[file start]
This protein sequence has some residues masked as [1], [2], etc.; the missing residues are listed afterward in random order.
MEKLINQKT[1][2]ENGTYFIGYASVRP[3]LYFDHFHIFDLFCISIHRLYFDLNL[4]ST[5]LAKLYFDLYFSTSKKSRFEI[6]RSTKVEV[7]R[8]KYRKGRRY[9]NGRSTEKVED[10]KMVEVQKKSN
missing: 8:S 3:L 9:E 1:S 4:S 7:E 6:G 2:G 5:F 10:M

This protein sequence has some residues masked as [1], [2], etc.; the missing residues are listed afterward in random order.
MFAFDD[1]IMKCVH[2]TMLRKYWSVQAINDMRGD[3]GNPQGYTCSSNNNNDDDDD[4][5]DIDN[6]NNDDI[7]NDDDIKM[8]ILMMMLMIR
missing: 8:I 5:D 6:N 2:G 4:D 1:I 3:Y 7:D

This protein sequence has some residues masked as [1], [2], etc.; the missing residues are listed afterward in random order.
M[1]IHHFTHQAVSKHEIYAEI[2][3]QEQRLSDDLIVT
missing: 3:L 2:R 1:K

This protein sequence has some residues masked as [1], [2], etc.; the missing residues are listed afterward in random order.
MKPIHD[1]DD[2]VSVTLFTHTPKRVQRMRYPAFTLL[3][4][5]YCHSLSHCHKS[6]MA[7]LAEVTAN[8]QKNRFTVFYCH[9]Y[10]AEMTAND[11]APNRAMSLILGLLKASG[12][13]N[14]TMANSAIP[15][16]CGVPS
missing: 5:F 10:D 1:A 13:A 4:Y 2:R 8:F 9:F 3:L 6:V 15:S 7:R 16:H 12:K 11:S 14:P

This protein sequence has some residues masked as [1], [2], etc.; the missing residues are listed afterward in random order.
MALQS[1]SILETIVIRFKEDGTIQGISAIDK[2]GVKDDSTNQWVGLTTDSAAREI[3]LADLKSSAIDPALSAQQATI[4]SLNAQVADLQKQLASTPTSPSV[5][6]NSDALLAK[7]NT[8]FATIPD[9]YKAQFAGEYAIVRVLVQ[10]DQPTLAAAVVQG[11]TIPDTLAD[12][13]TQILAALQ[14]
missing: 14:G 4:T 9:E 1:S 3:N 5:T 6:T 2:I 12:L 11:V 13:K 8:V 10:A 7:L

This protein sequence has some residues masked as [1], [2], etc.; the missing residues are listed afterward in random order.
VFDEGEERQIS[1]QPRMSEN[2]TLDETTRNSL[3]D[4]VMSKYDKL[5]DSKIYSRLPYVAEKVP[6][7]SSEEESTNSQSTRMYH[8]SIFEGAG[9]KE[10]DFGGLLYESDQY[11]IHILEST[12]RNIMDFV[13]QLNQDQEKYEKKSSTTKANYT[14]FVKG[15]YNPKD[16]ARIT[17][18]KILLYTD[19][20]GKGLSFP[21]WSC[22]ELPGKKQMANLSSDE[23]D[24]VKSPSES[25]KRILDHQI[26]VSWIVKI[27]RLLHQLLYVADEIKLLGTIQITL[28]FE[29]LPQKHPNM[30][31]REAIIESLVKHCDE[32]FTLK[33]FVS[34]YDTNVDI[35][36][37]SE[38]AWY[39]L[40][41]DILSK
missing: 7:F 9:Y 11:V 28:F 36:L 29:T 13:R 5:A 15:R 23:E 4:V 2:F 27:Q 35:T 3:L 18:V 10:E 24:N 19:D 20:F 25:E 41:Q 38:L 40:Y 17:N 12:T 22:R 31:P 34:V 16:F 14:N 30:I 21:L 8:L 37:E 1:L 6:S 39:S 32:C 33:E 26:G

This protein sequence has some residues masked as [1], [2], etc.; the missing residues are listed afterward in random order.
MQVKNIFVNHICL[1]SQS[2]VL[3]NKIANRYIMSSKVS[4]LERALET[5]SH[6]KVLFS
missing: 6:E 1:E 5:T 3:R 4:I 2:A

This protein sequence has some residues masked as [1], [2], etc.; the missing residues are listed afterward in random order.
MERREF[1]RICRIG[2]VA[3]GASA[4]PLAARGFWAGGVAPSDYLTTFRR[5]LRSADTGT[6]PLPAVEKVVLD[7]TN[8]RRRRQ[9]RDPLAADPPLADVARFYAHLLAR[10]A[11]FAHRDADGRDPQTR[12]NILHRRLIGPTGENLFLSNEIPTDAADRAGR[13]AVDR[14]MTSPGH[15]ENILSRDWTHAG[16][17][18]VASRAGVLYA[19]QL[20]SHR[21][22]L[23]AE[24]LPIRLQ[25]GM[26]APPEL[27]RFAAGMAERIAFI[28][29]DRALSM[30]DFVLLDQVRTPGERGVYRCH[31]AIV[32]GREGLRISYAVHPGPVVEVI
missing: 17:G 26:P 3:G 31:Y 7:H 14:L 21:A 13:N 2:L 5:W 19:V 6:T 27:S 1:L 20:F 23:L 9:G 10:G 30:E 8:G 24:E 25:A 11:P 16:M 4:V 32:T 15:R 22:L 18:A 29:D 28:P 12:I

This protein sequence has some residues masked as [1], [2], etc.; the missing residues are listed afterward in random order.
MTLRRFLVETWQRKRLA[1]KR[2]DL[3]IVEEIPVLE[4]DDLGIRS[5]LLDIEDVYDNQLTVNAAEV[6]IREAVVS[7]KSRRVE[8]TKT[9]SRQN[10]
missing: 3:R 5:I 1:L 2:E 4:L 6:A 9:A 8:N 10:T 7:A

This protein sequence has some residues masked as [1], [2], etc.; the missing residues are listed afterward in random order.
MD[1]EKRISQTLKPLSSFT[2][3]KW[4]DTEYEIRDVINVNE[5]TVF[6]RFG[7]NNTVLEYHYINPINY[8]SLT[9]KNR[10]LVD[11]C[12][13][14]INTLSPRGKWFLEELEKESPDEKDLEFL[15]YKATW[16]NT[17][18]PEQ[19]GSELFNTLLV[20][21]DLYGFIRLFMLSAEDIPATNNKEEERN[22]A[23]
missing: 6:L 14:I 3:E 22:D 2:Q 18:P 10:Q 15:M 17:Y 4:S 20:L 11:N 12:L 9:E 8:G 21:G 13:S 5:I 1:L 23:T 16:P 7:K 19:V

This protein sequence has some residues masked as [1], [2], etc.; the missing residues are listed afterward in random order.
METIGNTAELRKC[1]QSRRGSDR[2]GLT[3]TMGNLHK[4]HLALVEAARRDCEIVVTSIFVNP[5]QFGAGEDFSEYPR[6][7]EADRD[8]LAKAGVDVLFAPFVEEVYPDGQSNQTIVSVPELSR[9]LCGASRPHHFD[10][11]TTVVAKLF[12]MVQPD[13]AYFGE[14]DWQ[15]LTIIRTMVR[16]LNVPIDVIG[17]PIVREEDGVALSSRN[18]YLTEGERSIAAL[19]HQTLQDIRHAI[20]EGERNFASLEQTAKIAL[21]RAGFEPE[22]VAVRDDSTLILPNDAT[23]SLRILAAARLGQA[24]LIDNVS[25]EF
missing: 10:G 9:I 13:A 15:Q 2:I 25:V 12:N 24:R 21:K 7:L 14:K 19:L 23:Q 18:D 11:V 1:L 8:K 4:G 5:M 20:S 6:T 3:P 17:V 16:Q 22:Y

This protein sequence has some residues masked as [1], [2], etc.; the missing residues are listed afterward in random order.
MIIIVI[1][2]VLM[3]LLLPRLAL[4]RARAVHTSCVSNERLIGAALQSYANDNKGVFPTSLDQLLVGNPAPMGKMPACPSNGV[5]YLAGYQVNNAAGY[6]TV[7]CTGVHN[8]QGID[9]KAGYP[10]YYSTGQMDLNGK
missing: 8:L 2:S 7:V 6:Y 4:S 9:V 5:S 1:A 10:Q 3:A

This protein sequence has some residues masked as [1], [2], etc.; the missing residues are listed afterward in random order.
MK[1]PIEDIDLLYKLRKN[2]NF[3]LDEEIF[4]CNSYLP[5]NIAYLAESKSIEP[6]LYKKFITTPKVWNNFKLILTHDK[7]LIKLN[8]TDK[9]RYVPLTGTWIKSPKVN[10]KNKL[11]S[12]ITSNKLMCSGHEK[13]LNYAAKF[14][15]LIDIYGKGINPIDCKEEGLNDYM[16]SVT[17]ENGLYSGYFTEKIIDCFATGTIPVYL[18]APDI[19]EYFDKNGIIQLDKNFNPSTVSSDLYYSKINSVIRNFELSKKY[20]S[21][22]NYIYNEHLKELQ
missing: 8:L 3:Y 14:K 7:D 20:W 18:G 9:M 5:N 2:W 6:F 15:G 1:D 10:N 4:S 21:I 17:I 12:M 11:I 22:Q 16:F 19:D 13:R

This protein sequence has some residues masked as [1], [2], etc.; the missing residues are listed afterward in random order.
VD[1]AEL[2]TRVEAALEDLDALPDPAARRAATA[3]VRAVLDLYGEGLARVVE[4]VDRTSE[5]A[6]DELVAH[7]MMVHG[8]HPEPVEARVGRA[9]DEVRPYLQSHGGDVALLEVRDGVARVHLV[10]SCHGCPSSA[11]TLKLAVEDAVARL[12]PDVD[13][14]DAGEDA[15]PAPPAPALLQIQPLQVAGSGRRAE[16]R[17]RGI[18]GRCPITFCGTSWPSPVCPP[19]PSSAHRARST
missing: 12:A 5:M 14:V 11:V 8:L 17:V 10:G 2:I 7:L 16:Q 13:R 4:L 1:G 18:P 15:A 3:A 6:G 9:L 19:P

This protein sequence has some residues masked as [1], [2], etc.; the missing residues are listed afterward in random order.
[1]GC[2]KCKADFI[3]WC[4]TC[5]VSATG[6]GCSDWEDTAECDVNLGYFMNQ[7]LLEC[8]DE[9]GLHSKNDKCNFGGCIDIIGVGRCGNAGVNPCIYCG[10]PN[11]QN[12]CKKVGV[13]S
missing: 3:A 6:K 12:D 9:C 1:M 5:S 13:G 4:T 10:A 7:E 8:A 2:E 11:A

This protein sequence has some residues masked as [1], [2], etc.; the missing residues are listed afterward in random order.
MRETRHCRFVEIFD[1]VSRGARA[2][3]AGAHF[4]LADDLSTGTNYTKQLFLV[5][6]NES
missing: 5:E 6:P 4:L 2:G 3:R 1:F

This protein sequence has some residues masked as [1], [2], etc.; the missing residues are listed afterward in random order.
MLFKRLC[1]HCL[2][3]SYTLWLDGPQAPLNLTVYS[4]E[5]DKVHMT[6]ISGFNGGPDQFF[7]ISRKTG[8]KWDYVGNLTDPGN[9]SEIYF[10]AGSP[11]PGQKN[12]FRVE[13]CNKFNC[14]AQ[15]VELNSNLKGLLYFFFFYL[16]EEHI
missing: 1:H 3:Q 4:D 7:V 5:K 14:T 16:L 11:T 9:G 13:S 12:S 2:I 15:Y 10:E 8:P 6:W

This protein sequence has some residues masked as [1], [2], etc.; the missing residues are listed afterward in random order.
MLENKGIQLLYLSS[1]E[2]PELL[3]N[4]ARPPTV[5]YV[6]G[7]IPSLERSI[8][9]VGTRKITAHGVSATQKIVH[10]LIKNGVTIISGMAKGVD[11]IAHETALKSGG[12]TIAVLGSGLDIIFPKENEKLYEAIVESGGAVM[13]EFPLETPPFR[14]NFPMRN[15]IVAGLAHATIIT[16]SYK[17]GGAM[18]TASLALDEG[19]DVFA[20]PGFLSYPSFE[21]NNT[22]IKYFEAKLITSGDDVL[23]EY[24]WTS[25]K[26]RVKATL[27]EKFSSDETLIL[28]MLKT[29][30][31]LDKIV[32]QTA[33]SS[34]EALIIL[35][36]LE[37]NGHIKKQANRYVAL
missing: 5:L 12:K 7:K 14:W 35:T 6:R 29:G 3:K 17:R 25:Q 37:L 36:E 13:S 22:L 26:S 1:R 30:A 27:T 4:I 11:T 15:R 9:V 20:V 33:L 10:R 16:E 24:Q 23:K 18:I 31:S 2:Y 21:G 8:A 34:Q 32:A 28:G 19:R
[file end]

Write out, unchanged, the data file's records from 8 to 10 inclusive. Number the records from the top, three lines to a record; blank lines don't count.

This protein sequence has some residues masked as [1], [2], etc.; the missing residues are listed afterward in random order.
MERREF[1]RICRIG[2]VA[3]GASA[4]PLAARGFWAGGVAPSDYLTTFRR[5]LRSADTGT[6]PLPAVEKVVLD[7]TN[8]RRRRQ[9]RDPLAADPPLADVARFYAHLLAR[10]A[11]FAHRDADGRDPQTR[12]NILHRRLIGPTGENLFLSNEIPTDAADRAGR[13]AVDR[14]MTSPGH[15]ENILSRDWTHAG[16][17][18]VASRAGVLYA[19]QL[20]SHR[21][22]L[23]AE[24]LPIRLQ[25]GM[26]APPEL[27]RFAAGMAERIAFI[28][29]DRALSM[30]DFVLLDQVRTPGERGVYRCH[31]AIV[32]GREGLRISYAVHPGPVVEVI
missing: 17:G 26:P 3:G 31:Y 7:H 14:L 21:A 13:N 2:L 5:W 19:V 6:T 27:S 1:L 20:F 23:L 9:G 10:G 30:E 8:G 24:E 25:A 11:P 16:M 4:V 32:T 15:R 22:L 18:A 29:D 28:P 12:I

This protein sequence has some residues masked as [1], [2], etc.; the missing residues are listed afterward in random order.
MTLRRFLVETWQRKRLA[1]KR[2]DL[3]IVEEIPVLE[4]DDLGIRS[5]LLDIEDVYDNQLTVNAAEV[6]IREAVVS[7]KSRRVE[8]TKT[9]SRQN[10]
missing: 3:R 5:I 1:L 2:E 4:L 6:A 9:A 8:N 10:T 7:A

This protein sequence has some residues masked as [1], [2], etc.; the missing residues are listed afterward in random order.
MD[1]EKRISQTLKPLSSFT[2][3]KW[4]DTEYEIRDVINVNE[5]TVF[6]RFG[7]NNTVLEYHYINPINY[8]SLT[9]KNR[10]LVD[11]C[12][13][14]INTLSPRGKWFLEELEKESPDEKDLEFL[15]YKATW[16]NT[17][18]PEQ[19]GSELFNTLLV[20][21]DLYGFIRLFMLSAEDIPATNNKEEERN[22]A[23]
missing: 6:L 14:I 3:E 22:D 2:Q 18:P 10:Q 15:M 17:Y 4:S 20:L 11:N 12:L 9:E 8:G 21:G 13:S 5:I 1:L 23:T 16:P 7:K 19:V